Import Pyodide#

Let’s write some code that imports and runs Pyodide, then write a Vitest test.


It’s not a lot of fun doing Pyodide HTML/JS development the “normal” way. You write some code, reload your browser, open the console, and look for console.log. If you’ve learned how to use the browser’s debugger, that can help.

IDEs are good at running and debugging code. Since Vitest is a NodeJS application, you can get a much nicer development experience. Write a test, put a breakpoint in your Pyodide JS code, and stop right there. No browser involved.

Test Code#

Let’s make a tests/worker.test.js that loads an initialize function and runs it:

import {expect, test} from "vitest";
import {initialize} from "../src/pyodide_components/worker.mjs";

test("Load and initialize Pyodide", async () => {
    const pyodide = await initialize();

:::{note} async and await

Note the use of async on the arrow function and await when calling our function. We’ll use the async flavors of Pyodide wherever possible. :::

When you run this test, it fails. Good! Let’s go write the implementation.

Worker Code#

For now the worker in src/pyodide_components/worker.js is really simple. One function which loads Pyodide and runs a Python expression:

import {loadPyodide} from "./pyodide/pyodide.mjs";

export async function initialize() {
    const pyodide = await loadPyodide();
    return pyodide.runPythonAsync("1+1");

:::{note} .mjs extension Pyodide puts its ESM-compatible files with a .mjs file extension. :::

When you run the test, you’ll see it takes about 2 seconds to execute. But it runs! Even better, it runs in NodeJS, no need to leave your tooling to go to another application (the browser.)

Watch mode#

Vitest has a watch mode which acts as a killer feature. When you ran the tests from the command-line, you saw it went into server mode, with a web UI for test output.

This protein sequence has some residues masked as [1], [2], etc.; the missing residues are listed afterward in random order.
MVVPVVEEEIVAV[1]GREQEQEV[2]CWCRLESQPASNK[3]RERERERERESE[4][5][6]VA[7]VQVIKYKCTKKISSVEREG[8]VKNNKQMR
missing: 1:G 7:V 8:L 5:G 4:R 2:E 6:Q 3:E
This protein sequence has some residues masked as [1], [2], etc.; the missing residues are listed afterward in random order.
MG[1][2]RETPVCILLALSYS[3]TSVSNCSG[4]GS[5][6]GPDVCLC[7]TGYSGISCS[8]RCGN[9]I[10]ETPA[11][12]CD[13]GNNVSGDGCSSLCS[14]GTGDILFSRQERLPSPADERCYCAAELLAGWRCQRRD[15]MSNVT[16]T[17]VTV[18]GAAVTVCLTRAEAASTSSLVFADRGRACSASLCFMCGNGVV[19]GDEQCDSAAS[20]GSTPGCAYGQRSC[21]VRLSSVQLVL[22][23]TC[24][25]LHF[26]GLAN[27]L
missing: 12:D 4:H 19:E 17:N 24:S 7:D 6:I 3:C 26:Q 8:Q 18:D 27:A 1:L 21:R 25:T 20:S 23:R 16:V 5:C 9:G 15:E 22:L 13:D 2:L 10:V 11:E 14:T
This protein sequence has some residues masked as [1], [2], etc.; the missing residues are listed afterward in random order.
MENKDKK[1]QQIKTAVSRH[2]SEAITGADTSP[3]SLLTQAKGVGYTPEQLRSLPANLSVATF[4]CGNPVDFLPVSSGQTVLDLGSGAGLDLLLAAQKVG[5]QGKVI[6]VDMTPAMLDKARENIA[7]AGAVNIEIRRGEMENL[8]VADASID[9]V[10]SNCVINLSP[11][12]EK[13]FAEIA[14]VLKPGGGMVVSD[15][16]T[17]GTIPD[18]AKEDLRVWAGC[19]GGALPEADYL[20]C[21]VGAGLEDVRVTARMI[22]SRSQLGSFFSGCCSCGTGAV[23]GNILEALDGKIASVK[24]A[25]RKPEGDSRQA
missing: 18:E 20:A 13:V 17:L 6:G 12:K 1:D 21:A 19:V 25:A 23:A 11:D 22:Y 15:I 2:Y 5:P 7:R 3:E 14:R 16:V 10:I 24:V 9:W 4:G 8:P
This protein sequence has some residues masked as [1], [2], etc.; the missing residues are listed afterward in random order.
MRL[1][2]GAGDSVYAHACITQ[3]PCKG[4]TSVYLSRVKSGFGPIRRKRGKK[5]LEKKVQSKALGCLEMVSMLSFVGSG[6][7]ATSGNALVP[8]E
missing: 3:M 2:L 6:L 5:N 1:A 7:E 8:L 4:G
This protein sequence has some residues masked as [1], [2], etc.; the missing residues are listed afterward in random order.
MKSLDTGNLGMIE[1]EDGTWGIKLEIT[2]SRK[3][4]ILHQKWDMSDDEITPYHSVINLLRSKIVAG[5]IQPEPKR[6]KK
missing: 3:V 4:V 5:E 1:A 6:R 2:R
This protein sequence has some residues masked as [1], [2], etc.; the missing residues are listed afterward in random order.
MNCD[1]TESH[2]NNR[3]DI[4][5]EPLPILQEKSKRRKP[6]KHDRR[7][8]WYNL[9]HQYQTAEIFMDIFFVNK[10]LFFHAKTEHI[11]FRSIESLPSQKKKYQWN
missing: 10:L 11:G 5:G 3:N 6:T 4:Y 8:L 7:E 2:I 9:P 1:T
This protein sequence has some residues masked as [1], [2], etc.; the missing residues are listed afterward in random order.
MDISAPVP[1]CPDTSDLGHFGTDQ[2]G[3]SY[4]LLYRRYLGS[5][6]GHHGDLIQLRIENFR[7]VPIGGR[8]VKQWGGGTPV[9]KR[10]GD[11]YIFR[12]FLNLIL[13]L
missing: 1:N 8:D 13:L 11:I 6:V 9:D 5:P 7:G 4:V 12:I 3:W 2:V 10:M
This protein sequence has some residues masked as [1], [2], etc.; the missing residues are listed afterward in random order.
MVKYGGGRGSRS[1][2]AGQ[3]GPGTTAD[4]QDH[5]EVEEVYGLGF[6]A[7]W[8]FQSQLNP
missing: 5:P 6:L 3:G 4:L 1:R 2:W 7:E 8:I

But the server mode is also watching for changes on the filesystem. If you change your code, or your tests, it automatically re-runs. Not just that, it re-runs without stopping the NodeJS process. Instead, it uses “hot module replacement” (HMR) to patch the running process with the changes.

But there’s even more. Vitest does some analysis to determine which tests need to re-run, based on what changed. It’s a very fast, “joyful” way to develop.

This mode is available in the IDE as well, which makes it even more joyful. Tracebacks have links to the line with the problem. The experience has an even more joyful mode.

Debugging and watch mode#

We’re developing using:

  • NodeJS instead of the browser.

  • Smart tooling such as an IDE.

  • From a small test file, where we can poke around.

  • A watch mode that’s very smart about what changed.

Let’s run it all under the NodeJS debugger. Vitest is so fast, you won’t notice the speed hit. The nice part: if something needs investigating, you just set a breakpoint. When the test re-runs, it stops on that line and you can poke around.

Future work: speedups#

All of this waxing-poetic about super-fast Vitest testing is obscured by a sad fact. Pyodide initialization is so slow, it eats up all those gains. Especially when you have multiple tests. Each test has to do the Pyodide initialization.

We’ll tackle this in later steps. It’s key to a productive Pyodide development experience.